Climate Policy, Vol 14, No 2, 2014, pp. 224-241.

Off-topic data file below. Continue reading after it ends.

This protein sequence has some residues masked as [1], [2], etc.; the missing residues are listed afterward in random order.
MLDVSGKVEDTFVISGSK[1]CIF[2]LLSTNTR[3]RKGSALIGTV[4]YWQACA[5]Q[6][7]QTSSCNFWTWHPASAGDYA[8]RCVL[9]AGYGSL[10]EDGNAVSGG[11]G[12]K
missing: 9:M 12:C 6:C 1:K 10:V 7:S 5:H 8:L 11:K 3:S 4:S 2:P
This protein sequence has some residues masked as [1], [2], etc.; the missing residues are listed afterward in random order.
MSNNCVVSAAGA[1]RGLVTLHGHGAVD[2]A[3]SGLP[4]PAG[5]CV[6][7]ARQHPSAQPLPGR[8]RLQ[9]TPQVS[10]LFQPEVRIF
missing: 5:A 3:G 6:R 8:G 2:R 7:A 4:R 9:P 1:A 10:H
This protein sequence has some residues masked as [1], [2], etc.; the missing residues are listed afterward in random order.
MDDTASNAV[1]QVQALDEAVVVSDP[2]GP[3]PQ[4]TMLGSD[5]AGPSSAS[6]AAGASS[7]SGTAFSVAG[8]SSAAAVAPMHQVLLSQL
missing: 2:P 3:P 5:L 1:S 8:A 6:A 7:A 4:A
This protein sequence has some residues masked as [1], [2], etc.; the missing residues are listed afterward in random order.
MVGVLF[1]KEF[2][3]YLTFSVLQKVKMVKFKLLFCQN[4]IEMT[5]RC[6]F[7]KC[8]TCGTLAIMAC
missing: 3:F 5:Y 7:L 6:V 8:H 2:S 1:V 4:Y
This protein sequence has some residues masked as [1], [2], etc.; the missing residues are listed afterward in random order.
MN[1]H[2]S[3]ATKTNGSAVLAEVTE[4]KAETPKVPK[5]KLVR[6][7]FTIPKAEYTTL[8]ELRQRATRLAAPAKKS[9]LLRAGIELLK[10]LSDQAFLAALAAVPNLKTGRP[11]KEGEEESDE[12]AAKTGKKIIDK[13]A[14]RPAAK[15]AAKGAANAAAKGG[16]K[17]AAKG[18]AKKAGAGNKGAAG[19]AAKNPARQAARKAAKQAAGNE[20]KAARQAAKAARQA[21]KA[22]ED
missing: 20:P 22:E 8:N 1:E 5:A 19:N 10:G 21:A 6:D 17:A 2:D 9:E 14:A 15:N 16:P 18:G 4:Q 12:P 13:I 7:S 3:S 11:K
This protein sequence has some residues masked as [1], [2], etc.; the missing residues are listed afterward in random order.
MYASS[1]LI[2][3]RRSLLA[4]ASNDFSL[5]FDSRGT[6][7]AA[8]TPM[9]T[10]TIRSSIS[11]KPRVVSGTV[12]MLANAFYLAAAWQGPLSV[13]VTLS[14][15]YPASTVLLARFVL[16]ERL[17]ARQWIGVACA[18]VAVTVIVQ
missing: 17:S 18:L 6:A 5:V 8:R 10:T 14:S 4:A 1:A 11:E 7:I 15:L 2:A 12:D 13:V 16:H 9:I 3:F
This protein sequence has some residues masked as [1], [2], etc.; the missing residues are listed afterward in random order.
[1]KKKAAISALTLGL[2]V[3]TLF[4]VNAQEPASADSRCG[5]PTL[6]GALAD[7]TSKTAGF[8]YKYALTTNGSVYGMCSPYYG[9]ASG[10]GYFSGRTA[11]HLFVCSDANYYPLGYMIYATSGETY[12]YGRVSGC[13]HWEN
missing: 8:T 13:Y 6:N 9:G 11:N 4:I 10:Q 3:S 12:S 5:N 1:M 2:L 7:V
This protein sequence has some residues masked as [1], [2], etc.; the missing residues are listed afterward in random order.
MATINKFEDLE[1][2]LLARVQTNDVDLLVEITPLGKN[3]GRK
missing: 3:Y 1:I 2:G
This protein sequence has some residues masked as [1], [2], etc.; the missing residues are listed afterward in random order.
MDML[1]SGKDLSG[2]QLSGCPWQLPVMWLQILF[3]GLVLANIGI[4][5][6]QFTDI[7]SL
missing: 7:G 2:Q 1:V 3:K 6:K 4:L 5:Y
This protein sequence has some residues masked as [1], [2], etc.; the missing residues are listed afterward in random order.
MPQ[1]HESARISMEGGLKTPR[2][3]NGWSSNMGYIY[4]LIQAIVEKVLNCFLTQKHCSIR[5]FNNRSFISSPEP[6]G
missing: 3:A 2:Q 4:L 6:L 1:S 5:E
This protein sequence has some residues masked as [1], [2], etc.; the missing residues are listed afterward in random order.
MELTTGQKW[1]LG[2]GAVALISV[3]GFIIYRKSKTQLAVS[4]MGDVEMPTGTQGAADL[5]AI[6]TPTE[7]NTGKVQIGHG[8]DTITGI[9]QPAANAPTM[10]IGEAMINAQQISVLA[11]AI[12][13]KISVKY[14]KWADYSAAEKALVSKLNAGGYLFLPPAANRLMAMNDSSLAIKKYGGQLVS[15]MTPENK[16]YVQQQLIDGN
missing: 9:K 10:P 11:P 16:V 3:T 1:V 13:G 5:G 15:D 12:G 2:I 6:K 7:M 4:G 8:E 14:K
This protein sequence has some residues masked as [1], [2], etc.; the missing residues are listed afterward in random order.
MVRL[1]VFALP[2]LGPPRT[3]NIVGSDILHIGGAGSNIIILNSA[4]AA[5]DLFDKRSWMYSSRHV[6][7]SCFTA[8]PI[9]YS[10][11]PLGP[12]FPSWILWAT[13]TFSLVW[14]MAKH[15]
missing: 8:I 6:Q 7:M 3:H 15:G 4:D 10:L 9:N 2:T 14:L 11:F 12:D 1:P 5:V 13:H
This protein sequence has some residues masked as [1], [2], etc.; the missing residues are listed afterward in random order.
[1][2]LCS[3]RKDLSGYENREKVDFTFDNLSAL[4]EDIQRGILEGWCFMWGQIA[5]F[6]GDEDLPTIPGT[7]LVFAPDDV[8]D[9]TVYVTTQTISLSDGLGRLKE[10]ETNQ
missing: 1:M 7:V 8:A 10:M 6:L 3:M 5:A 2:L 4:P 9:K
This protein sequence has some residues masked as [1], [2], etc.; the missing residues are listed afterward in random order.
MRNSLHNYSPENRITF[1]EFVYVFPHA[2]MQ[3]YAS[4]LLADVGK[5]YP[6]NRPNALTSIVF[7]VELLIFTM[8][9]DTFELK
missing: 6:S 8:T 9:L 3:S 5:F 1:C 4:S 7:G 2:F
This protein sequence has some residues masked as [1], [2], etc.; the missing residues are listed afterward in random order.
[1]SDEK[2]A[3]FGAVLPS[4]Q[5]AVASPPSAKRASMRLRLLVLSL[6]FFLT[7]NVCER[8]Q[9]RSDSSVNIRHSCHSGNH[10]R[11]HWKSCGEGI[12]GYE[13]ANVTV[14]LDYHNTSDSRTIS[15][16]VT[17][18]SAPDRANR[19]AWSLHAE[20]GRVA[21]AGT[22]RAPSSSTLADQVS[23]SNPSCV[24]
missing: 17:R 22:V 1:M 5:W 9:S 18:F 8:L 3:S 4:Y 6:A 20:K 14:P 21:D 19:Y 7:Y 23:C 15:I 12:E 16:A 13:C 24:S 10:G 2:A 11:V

The Kyoto mechanisms provided Russia and Ukraine with their main incentives for participating in the first commitment period of the Kyoto Protocol. This article explores what opportunities the anticipated post-2012 mechanisms offer Russia and Ukraine in light of the lessons from Joint Implementation (JI) and the Green Investment Scheme (GIS) during the first Kyoto commitment period. The key factors explaining the success of these mechanisms were identified as 1) design of the mechanism, 2) role of the private sector in its implementation, 3) coordination required, and 4) political will gained. Even though not make or break issues, weak rule of law, problems with policy implementation and the ambiguous role of private sector actors are likely to defer also the future mechanisms. Success and failure rather hinge on the priority they are accorded by the top leadership. Regardless, simple mechanisms with few actors involved are likely to be less complicated to set up and run than for instance emissions trading schemes which require a domestic burden sharing. Project-based options in which domestic actors have gained experience may be better suited. However, any lessons prior to the new mechanisms take a clearer shape must be considered as preliminary.